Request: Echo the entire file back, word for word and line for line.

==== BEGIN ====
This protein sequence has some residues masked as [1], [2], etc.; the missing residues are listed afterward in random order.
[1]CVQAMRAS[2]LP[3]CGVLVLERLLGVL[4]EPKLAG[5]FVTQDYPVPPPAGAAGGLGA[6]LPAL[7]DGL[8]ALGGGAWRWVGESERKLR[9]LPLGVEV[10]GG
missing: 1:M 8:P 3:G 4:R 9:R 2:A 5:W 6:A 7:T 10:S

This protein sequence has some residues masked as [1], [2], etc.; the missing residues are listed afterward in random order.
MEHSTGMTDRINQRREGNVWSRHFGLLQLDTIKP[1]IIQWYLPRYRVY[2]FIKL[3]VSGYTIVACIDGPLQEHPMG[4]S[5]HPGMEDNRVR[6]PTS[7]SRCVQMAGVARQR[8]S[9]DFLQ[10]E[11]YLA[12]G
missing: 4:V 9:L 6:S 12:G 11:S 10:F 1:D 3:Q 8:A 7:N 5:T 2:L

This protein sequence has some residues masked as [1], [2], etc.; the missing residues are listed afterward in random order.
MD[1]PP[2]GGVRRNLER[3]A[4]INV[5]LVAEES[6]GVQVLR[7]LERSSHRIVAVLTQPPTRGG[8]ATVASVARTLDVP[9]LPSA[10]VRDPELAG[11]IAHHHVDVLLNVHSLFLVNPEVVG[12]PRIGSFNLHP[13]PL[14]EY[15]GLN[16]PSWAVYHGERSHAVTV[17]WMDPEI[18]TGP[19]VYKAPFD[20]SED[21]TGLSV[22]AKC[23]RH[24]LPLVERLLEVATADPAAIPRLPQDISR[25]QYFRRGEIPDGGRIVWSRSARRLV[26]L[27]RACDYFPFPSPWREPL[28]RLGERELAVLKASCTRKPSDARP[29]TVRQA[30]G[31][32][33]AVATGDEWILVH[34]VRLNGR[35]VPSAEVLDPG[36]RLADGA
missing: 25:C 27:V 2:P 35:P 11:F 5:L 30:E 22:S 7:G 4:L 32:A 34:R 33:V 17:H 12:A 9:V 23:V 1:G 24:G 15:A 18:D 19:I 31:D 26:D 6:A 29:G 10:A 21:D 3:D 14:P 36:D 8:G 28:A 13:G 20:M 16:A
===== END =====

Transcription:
This protein sequence has some residues masked as [1], [2], etc.; the missing residues are listed afterward in random order.
[1]CVQAMRAS[2]LP[3]CGVLVLERLLGVL[4]EPKLAG[5]FVTQDYPVPPPAGAAGGLGA[6]LPAL[7]DGL[8]ALGGGAWRWVGESERKLR[9]LPLGVEV[10]GG
missing: 1:M 8:P 3:G 4:R 9:R 2:A 5:W 6:A 7:T 10:S

This protein sequence has some residues masked as [1], [2], etc.; the missing residues are listed afterward in random order.
MEHSTGMTDRINQRREGNVWSRHFGLLQLDTIKP[1]IIQWYLPRYRVY[2]FIKL[3]VSGYTIVACIDGPLQEHPMG[4]S[5]HPGMEDNRVR[6]PTS[7]SRCVQMAGVARQR[8]S[9]DFLQ[10]E[11]YLA[12]G
missing: 4:V 9:L 6:S 12:G 11:S 10:F 1:D 3:Q 8:A 7:N 5:T 2:L

This protein sequence has some residues masked as [1], [2], etc.; the missing residues are listed afterward in random order.
MD[1]PP[2]GGVRRNLER[3]A[4]INV[5]LVAEES[6]GVQVLR[7]LERSSHRIVAVLTQPPTRGG[8]ATVASVARTLDVP[9]LPSA[10]VRDPELAG[11]IAHHHVDVLLNVHSLFLVNPEVVG[12]PRIGSFNLHP[13]PL[14]EY[15]GLN[16]PSWAVYHGERSHAVTV[17]WMDPEI[18]TGP[19]VYKAPFD[20]SED[21]TGLSV[22]AKC[23]RH[24]LPLVERLLEVATADPAAIPRLPQDISR[25]QYFRRGEIPDGGRIVWSRSARRLV[26]L[27]RACDYFPFPSPWREPL[28]RLGERELAVLKASCTRKPSDARP[29]TVRQA[30]G[31][32][33]AVATGDEWILVH[34]VRLNGR[35]VPSAEVLDPG[36]RLADGA
missing: 25:C 27:V 2:P 35:P 11:F 5:L 30:E 22:S 7:G 4:L 32:A 34:R 33:V 17:H 12:A 9:V 23:V 1:G 24:G 15:A 18:D 19:I 31:D 26:D 6:A 29:G 10:A 21:D 3:D 14:P 36:D 8:G 28:A 13:G 20:M 16:A